Tory Jones: A Wicked Interview with a Slasher Movie Director [INTERVIEW]

Tory Jones (with stars of movie)

Tory Jones (Director), Jack Norman (The Wicked One), and Nicholas Patten (Young Wicked One)

Tory Jones is a Kentucky movie director and founder of Jonestown Films.  His first film was The Killbillies which was released in 2009.  His upcoming movie is a slasher film called The Wicked One, which won 3rd place on Horror Society for “Most Anticipated Horror Film of 2016,” losing to The Barn and Don’t Fuck in the Woods, but beating Rob Zombie’s 31.

When did you realize you wanted to be a filmmaker?

Basically since I was five years old I was walking around with a camera in my hand, me and my brother would be swinging off vines.  It’s always been a thing.  My fascination with it began probably around the age of 6 or 7.  Dad put in The Exorcist and went to bed.  A six or seven year old watching The Exorcist, it scared me to death.  I blame him for all this horror movie crap because he’s the one that indulged it.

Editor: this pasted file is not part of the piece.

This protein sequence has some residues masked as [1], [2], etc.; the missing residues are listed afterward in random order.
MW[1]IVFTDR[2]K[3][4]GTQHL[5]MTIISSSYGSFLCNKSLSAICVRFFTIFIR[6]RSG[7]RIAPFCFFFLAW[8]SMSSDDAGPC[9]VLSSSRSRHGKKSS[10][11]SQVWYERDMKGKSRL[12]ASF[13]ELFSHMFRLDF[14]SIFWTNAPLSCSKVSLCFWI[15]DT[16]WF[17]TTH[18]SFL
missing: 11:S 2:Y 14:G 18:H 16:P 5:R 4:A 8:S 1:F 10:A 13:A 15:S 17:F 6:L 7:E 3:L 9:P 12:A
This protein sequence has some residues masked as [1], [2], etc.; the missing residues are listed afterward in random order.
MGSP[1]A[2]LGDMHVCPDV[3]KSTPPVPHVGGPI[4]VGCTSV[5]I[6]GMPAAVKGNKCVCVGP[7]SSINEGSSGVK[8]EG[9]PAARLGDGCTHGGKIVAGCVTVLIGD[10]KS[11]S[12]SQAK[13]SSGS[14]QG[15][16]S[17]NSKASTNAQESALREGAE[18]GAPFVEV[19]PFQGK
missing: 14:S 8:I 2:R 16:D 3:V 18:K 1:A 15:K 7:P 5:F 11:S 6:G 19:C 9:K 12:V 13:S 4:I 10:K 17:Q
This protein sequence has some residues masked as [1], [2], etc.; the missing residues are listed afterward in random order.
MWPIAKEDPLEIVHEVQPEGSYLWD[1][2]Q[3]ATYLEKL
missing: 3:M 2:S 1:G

Who in the horror movie world would you describe as your biggest influence or icon?

I like a lot of 70’s exploitation movies.  Wes Craven is one of the earlier ones but modern day filmmakers would be Rob Zombie.  There’s no one really like him, to me at least, that does the exploitation he does.  I love Rob’s work.

Another one of my influences that I just have to mention is Chris Notarile from Blinky Productions.  Chris has done numerous fan films, and when I was younger I was indulging myself in Chris’s films constantly on YouTube. I saw his film Methodic and I loved his dollman character.  The mask is just creepy as shit and I wanted to do a similar mask which is what you see in this movie.

On set with the director

On set with the director

What was your inspiration in writing The Wicked One?